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Just north of Prizren, before you reach Gjakova, take a left turn after the bridge and you reach a fascinating region of Kosova called Has (rhymes with “toss”). Like Opoja, Has is part of a larger ethnographic region, Luma, which extends from Kosova to northern Albania. The thirteen villages that make up Kosova’s side of Has is called “Hasi i Thatë” (Dry Has). Not only is there very little farmland; water is also hard to find. As in other regions of Kosova that suffer from the lack of natural resources, the Has men had to migrate north to find work. While the men of Gollak became day-laborers in nearby towns and the Opojans worked as laborers in Europe, the men of Has became Yugoslavia’s bread bakers. Visit a bakery anywhere in the country, and you would meet a Hasjan!


Only 20 minutes from the bustling town of Gjakova, in the late 1980s, Has was a very remote place. As the asphalt turned to dirt after the bridge, the modern world faded away and Tradition took over. When I was doing research there, families were still arranging marriages for their sons and daughters at 14 or 15 years old. Few girls went to high school, spending their time instead weaving and doing needlework. Blood feuds were still a way of dealing with crimes. 


And then, there was the women’s costume which was truly unique on the planet, with its triangular, padded wooden platforms extending out from each hip, mounted on a wide harness. Married women wore this harness all day, removing it only for bed, when they took off the outer layers of the costume and slept in the white homespun chemise that they wore underneath. From head to toe, every inch of the Has costume was a work of art, with intricate designs on the sleeves, vest, apron, and leggings. These designs were not just embroidered; they were painstakingly woven as tapestry and applied to each piece.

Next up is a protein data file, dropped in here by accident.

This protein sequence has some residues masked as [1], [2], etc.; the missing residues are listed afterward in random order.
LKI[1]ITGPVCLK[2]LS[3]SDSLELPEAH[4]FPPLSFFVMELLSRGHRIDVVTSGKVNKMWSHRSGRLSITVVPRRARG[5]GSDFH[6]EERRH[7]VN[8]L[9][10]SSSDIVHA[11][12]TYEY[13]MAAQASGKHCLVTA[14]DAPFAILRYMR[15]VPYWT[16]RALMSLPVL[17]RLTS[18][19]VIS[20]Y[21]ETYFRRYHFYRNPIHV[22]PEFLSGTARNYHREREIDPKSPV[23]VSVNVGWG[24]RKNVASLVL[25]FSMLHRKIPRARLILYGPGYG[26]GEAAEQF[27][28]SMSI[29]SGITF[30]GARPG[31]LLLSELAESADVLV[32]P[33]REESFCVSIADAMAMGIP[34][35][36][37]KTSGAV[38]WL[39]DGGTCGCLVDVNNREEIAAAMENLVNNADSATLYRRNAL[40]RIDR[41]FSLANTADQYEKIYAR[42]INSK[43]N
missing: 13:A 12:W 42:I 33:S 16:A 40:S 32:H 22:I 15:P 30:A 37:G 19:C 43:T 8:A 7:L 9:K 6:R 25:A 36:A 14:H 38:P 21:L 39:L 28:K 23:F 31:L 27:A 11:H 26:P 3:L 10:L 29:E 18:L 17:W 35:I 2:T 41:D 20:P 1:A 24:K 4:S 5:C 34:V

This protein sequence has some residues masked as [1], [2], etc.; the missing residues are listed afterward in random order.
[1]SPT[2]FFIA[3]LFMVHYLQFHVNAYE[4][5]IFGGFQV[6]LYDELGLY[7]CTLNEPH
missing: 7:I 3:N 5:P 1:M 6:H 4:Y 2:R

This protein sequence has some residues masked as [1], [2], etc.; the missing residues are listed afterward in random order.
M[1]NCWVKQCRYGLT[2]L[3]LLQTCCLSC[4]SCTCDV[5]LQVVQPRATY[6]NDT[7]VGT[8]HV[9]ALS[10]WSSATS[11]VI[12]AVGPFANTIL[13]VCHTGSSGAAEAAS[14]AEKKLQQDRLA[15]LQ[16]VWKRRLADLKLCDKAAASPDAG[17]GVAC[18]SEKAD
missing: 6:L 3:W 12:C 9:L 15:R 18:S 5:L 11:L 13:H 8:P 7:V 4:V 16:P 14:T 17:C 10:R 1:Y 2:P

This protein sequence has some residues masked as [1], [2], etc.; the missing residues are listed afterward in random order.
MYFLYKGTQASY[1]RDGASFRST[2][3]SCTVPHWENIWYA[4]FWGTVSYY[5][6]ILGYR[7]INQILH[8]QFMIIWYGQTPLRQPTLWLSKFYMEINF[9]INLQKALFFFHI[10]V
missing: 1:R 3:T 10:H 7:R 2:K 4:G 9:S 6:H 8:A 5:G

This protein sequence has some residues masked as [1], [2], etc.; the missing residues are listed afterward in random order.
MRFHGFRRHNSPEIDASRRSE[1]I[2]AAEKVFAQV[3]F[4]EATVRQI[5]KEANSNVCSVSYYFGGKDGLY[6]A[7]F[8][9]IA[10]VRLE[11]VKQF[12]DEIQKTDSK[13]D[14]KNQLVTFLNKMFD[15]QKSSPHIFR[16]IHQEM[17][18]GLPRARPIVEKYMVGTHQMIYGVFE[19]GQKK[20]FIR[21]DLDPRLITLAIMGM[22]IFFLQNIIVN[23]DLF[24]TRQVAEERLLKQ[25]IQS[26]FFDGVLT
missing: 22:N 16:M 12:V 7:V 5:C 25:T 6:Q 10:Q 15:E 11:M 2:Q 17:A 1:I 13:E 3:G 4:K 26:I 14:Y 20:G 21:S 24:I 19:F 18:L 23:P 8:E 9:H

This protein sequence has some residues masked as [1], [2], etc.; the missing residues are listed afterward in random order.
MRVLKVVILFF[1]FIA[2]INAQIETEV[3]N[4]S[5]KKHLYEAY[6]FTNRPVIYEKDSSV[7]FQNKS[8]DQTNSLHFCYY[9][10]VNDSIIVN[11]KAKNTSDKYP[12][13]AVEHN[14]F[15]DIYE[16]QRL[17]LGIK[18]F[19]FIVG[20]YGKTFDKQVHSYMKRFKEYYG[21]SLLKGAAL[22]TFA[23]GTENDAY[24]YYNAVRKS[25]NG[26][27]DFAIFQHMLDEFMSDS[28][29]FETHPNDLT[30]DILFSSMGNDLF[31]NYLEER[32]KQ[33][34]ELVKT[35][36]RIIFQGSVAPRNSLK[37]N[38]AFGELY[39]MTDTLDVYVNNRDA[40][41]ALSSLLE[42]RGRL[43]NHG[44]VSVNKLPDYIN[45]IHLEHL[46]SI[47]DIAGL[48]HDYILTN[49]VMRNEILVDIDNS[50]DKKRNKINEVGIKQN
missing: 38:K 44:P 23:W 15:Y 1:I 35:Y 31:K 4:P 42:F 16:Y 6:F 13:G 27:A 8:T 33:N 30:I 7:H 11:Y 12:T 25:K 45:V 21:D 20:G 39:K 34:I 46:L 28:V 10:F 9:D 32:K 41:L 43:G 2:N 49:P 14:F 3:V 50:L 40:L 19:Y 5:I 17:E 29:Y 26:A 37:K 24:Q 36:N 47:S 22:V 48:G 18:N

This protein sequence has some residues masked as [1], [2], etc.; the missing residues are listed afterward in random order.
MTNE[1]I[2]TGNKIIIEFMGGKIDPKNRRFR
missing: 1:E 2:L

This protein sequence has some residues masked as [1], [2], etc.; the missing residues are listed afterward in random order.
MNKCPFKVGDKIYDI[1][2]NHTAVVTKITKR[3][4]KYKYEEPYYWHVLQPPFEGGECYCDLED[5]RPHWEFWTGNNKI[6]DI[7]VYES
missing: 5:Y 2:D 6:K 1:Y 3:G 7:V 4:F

I am very grateful to the Totaj family in the village of Gjonaj, my hosts when I was working in Has. With almost all the men away working in bakeries, there were mostly women and children at home. After a long day in the field visiting other parts of Has, they would give me food, shelter, comfort, and wonderful company. I remember eating roasted corn and potatoes, drinking “çaj bjeshkës” herbal tea, and talking with the young people long into the night about their way of life—what it was all about, and what they thought of it. Little did they know that within 15 years, after a war that devastated the country, their lives would be changed forever.

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